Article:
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Oldest Eatery In Hawaii?

KaimukiMan Feb 18, 2013 01:23 PM

First I was going to say in Honolulu, then I was going to expand to Oahu, but I figured might as well include the whole state.

I'm guessing that the House Without a Key probably has a good shot at this honor, although it has been rebuilt at least once, but references go back to at least 1925. Wo Fat in chinatown went back to 1882, but it closed a few years ago.

Oahu Country Club goes back to 1906, and the Pacific Club goes all the way back to 1851 in one incarnation or another, but those are private clubs and I'm not sure they could be included in the category, even though they serve food. And while the Moana was opened in 1901 it doesn't appear to have a continuously operating restaurant from anywhere near that time, nor does the Royal Hawaiian opened in 1927.

Any other nominees for oldest? Or even very old? Seems in this town anything more than 20 years old is old, although there are a few places like The Willows that go back as far as the postwar period.

House without a Key 1925
Sekiya's 1935
The Willows 1944

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  1. Bill Hunt RE: KaimukiMan Feb 18, 2013 04:35 PM

    OK, you want:

    Still operating
    Served food publicly
    Continuous operation

    I was thinking the restaurant at the Lahaina Inn, but it seems that they got started in 1938, and I cannot find out if the restaurant has been in continuous operation. Somehow, I thought much older, like in the "whaling days?"

    Good one,

    Hunt

    1. c
      curiousgeo RE: KaimukiMan Feb 18, 2013 10:25 PM

      Helena's is 1946 and Highway Inn is 1947.

      The Manago Hotel in Captain Cook opened in 1917 although I'm not sure if the dining room started at the same time. It sure looks old! Love their pork chops.

      Great topic KM.

      1 Reply
      1. re: curiousgeo
        h
        honu2 RE: curiousgeo Feb 19, 2013 09:30 AM

        Manago Hotel is my guess too. I believe the owners started to feed their guests because in the 1920's there were few/no other places travellers could eat in that part of the Big Island.

      2. c
        curiousgeo RE: KaimukiMan Feb 18, 2013 10:34 PM

        Not a restaurant, but Tasaka Guri Guri on Maui is over 90 years old, I don't know the year it opened though. My mom ate their as a young child and she would be 86 today.

        1. c
          Clinton RE: KaimukiMan Feb 19, 2013 11:23 AM

          Char Hung Sut gotta be up there somewhere? The Mau family must have had that place probably when King Kamehameha was alive I'm betting? Nah, I'm just kidding but I remember my grandmother going to Chinatown and picking up dim sum and take out every weekend when everyone shopped in the open markets on Maunakea and Kekauliki Streets years ago.

          1. KaimukiMan RE: KaimukiMan Feb 19, 2013 12:30 PM

            Honu2 and curiousgeo made me think about other places that would be likely. Lahaina was an important place for visitors before Honolulu was, is there anyplace there that has been around that long?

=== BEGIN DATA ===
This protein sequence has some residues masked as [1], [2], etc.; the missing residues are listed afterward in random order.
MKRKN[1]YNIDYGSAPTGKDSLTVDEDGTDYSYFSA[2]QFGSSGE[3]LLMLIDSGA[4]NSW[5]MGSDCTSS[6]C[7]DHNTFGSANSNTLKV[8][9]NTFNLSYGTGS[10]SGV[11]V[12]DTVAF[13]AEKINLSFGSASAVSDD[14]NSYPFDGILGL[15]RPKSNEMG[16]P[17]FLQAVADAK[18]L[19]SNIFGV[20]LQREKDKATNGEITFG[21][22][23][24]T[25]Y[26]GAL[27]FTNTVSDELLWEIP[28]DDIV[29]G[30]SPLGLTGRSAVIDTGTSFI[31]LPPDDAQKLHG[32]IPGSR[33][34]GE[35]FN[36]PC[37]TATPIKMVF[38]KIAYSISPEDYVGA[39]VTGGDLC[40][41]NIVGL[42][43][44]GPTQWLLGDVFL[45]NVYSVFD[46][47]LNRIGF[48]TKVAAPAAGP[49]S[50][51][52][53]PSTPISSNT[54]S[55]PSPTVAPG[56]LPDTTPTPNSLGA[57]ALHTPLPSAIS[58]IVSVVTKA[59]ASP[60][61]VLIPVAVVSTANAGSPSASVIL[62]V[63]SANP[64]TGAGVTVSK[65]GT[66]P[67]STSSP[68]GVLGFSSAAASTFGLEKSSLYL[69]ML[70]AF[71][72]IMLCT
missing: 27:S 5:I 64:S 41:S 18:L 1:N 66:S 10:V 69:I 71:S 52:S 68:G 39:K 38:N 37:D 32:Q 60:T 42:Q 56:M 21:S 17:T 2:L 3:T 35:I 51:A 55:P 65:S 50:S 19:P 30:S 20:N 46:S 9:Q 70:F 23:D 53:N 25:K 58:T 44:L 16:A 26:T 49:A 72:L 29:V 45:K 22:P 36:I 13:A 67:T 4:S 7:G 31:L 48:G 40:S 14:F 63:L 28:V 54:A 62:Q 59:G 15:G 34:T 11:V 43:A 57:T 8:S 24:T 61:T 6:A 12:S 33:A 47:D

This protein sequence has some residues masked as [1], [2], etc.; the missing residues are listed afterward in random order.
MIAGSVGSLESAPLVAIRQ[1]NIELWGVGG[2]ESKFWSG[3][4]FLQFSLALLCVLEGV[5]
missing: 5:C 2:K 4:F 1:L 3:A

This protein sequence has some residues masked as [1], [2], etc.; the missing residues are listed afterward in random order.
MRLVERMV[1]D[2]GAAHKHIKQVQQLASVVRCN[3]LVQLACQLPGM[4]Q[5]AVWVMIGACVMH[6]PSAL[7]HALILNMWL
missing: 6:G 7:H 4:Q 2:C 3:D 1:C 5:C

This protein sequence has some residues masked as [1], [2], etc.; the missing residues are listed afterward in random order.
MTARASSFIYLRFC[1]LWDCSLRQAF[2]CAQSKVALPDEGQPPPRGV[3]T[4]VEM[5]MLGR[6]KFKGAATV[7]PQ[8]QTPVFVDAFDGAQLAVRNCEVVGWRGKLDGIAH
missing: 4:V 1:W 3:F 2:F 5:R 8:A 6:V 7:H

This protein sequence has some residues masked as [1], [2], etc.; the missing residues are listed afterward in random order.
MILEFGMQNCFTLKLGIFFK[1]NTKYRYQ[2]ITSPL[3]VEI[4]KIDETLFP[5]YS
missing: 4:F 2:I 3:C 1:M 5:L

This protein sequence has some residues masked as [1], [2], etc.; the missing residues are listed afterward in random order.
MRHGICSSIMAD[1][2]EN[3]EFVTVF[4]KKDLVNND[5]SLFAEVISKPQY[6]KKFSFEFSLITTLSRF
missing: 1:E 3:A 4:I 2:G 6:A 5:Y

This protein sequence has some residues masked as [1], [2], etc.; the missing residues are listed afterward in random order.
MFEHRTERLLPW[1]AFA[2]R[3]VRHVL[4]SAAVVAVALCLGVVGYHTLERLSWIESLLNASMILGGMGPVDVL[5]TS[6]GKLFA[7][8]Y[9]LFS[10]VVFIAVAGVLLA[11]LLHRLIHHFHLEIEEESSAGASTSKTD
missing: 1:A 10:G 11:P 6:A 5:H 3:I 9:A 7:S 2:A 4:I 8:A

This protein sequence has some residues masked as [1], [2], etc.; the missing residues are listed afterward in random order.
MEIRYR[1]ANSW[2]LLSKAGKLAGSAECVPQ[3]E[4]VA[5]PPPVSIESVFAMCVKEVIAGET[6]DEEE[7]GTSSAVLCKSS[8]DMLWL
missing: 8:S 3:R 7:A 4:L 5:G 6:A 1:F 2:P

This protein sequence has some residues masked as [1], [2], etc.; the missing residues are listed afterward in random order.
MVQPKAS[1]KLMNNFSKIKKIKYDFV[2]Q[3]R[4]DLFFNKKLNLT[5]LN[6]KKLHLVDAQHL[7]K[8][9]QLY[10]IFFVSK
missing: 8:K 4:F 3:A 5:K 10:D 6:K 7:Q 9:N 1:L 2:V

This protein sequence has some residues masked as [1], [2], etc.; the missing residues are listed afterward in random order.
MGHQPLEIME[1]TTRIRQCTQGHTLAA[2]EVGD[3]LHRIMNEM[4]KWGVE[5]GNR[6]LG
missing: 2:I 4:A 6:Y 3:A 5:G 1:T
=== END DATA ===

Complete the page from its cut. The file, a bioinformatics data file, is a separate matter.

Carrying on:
And then I remembered that the Volcano House was feeding visitors from the very beginning as well, and it was founded in 1846. I'm just not sure it has been continuous (not including the various shut downs for fires, relocation, renovation, etc.) That would even predate the Pacific Club.

            3 Replies
            1. re: KaimukiMan
              h
              honu2 RE: KaimukiMan Feb 19, 2013 04:05 PM

              I thought about Volcano House too, but I think the restaurant service closed during the last year or two, after the lease expired. It may have reopened now, but no food was being served in November.

              1. re: honu2
                KaimukiMan RE: honu2 Feb 19, 2013 05:00 PM

                I'm attributing that to them doing the renovation, for a period the entire volcano house was closed. But it gets tricky with all the hotels. In the case of the Halekulani, one part was always called "The House Without a Key", with the other hotels I don't know if they always served food - probably, but the names and locations of the main dining rooms moved around and changed. So even if the Volcano House did always serve food, it doesn't automatically mean it is the oldest. After the demise of Wo Fat's there is probably reason to question any restaurant's ability to a clear claim on the title. On the other hand I like knowing who the contenders would be. Food for thought as they say (or we say as chowhounds.)

              2. re: KaimukiMan
                Bill Hunt RE: KaimukiMan Feb 22, 2013 07:24 PM

                I was also thinking about Lahaina Town, since it was a "whaling village" in the 1890's, but could not find anything still around from that time. Maybe others will have better luck, and better memories?

                Aloha,

                Hunt

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